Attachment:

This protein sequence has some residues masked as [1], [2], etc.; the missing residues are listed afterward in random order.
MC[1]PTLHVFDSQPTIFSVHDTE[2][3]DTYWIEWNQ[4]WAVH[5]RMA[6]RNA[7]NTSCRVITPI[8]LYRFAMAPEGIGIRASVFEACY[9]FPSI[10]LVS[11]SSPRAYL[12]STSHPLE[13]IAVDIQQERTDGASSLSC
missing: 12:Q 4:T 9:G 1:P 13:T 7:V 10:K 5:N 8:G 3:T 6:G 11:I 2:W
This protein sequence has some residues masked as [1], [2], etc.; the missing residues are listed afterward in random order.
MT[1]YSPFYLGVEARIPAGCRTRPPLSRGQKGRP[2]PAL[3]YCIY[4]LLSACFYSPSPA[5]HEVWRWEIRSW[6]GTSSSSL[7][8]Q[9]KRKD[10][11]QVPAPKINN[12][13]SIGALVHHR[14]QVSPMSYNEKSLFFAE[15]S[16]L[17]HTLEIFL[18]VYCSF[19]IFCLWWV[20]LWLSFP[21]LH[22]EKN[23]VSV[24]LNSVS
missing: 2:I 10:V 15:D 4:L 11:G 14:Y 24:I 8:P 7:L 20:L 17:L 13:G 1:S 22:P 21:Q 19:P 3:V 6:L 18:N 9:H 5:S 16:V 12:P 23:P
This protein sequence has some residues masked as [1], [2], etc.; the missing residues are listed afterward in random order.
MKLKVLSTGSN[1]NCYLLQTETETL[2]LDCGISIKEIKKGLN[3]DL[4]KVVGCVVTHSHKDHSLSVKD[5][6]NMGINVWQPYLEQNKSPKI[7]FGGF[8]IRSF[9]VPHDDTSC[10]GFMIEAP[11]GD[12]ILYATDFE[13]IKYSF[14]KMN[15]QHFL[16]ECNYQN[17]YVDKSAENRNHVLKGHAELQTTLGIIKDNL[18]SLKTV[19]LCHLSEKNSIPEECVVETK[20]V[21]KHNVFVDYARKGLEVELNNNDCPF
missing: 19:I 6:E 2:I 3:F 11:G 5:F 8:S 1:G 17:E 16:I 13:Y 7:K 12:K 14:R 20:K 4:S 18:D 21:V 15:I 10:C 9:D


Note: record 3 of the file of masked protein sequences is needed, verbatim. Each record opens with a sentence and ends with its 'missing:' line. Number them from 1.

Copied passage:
This protein sequence has some residues masked as [1], [2], etc.; the missing residues are listed afterward in random order.
MKLKVLSTGSN[1]NCYLLQTETETL[2]LDCGISIKEIKKGLN[3]DL[4]KVVGCVVTHSHKDHSLSVKD[5][6]NMGINVWQPYLEQNKSPKI[7]FGGF[8]IRSF[9]VPHDDTSC[10]GFMIEAP[11]GD[12]ILYATDFE[13]IKYSF[14]KMN[15]QHFL[16]ECNYQN[17]YVDKSAENRNHVLKGHAELQTTLGIIKDNL[18]SLKTV[19]LCHLSEKNSIPEECVVETK[20]V[21]KHNVFVDYARKGLEVELNNNDCPF
missing: 19:I 6:E 2:I 3:F 11:G 5:F 8:S 1:G 17:E 16:I 13:Y 7:K 12:K 14:R 20:K 4:S 18:D 21:V 15:I 10:C 9:D